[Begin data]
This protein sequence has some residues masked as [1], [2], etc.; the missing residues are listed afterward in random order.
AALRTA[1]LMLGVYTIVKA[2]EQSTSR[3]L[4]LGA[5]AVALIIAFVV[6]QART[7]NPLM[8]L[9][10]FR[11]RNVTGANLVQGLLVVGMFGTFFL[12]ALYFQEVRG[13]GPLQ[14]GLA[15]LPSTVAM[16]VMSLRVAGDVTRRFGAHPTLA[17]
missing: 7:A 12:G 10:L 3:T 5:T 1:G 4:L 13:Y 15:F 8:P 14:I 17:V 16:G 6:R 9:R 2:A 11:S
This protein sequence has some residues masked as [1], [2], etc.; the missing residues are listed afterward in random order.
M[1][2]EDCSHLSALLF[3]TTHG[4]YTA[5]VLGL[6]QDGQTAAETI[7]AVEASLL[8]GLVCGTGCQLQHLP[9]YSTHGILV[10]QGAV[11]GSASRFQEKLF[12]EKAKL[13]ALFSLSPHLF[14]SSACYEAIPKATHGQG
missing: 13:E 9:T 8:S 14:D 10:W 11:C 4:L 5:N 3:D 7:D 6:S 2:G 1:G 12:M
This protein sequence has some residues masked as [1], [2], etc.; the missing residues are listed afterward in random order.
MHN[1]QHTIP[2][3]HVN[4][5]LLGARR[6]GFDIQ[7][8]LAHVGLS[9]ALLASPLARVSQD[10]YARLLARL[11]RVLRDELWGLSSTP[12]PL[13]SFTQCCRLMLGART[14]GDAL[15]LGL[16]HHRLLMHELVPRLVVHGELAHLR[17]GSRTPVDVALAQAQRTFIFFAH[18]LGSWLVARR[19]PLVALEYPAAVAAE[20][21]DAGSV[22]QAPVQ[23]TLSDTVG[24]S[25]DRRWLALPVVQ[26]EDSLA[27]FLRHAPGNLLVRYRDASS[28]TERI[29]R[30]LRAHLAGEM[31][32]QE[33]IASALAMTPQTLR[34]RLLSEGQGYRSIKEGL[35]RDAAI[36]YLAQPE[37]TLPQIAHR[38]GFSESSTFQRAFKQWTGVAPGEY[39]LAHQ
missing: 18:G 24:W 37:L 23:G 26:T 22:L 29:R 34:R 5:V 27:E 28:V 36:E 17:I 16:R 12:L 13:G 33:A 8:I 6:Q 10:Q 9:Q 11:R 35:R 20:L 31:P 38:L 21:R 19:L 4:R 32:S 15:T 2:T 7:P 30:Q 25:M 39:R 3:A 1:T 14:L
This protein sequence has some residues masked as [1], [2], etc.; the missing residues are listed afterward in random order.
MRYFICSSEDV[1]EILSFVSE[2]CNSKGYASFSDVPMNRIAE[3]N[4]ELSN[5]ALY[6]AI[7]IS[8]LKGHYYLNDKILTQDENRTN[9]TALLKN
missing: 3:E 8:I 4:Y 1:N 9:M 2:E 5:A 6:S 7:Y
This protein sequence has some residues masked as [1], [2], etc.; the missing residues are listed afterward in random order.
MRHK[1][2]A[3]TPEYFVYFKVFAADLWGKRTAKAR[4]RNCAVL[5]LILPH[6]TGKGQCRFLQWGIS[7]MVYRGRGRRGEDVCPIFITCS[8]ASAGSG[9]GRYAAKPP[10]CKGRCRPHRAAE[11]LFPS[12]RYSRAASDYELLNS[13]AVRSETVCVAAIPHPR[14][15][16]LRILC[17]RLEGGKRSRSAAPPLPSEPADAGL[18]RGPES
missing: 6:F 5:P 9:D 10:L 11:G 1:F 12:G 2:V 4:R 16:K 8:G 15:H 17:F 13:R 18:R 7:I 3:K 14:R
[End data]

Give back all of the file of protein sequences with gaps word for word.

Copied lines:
This protein sequence has some residues masked as [1], [2], etc.; the missing residues are listed afterward in random order.
AALRTA[1]LMLGVYTIVKA[2]EQSTSR[3]L[4]LGA[5]AVALIIAFVV[6]QART[7]NPLM[8]L[9][10]FR[11]RNVTGANLVQGLLVVGMFGTFFL[12]ALYFQEVRG[13]GPLQ[14]GLA[15]LPSTVAM[16]VMSLRVAGDVTRRFGAHPTLA[17]
missing: 7:A 12:G 10:L 3:T 5:T 1:G 4:L 13:Y 15:F 8:P 14:I 17:V 16:G 6:R 9:R 2:A 11:S
This protein sequence has some residues masked as [1], [2], etc.; the missing residues are listed afterward in random order.
M[1][2]EDCSHLSALLF[3]TTHG[4]YTA[5]VLGL[6]QDGQTAAETI[7]AVEASLL[8]GLVCGTGCQLQHLP[9]YSTHGILV[10]QGAV[11]GSASRFQEKLF[12]EKAKL[13]ALFSLSPHLF[14]SSACYEAIPKATHGQG
missing: 13:E 9:T 8:S 14:D 10:W 11:C 4:L 5:N 3:D 7:D 6:S 2:G 1:G 12:M
This protein sequence has some residues masked as [1], [2], etc.; the missing residues are listed afterward in random order.
MHN[1]QHTIP[2][3]HVN[4][5]LLGARR[6]GFDIQ[7][8]LAHVGLS[9]ALLASPLARVSQD[10]YARLLARL[11]RVLRDELWGLSSTP[12]PL[13]SFTQCCRLMLGART[14]GDAL[15]LGL[16]HHRLLMHELVPRLVVHGELAHLR[17]GSRTPVDVALAQAQRTFIFFAH[18]LGSWLVARR[19]PLVALEYPAAVAAE[20][21]DAGSV[22]QAPVQ[23]TLSDTVG[24]S[25]DRRWLALPVVQ[26]EDSLA[27]FLRHAPGNLLVRYRDASS[28]TERI[29]R[30]LRAHLAGEM[31][32]QE[33]IASALAMTPQTLR[34]RLLSEGQGYRSIKEGL[35]RDAAI[36]YLAQPE[37]TLPQIAHR[38]GFSESSTFQRAFKQWTGVAPGEY[39]LAHQ
missing: 18:G 24:W 37:L 23:G 26:T 22:L 29:R 34:R 5:V 27:E 28:V 36:E 17:I 16:R 12:L 13:G 33:A 8:I 6:Q 10:Q 9:Q 11:R 35:R 20:L 31:P 38:L 21:R 19:L 4:R 32:S 15:T 2:T 7:P 30:Q 25:M 39:R 3:A 1:T 14:L
This protein sequence has some residues masked as [1], [2], etc.; the missing residues are listed afterward in random order.
MRYFICSSEDV[1]EILSFVSE[2]CNSKGYASFSDVPMNRIAE[3]N[4]ELSN[5]ALY[6]AI[7]IS[8]LKGHYYLNDKILTQDENRTN[9]TALLKN
missing: 3:E 8:I 4:Y 1:N 9:M 2:E 5:A 6:S 7:Y
This protein sequence has some residues masked as [1], [2], etc.; the missing residues are listed afterward in random order.
MRHK[1][2]A[3]TPEYFVYFKVFAADLWGKRTAKAR[4]RNCAVL[5]LILPH[6]TGKGQCRFLQWGIS[7]MVYRGRGRRGEDVCPIFITCS[8]ASAGSG[9]GRYAAKPP[10]CKGRCRPHRAAE[11]LFPS[12]RYSRAASDYELLNS[13]AVRSETVCVAAIPHPR[14][15][16]LRILC[17]RLEGGKRSRSAAPPLPSEPADAGL[18]RGPES
missing: 6:F 5:P 9:D 10:L 11:G 1:F 12:G 2:V 4:R 16:K 8:G 15:H 17:F 13:R 18:R 7:I 3:K 14:R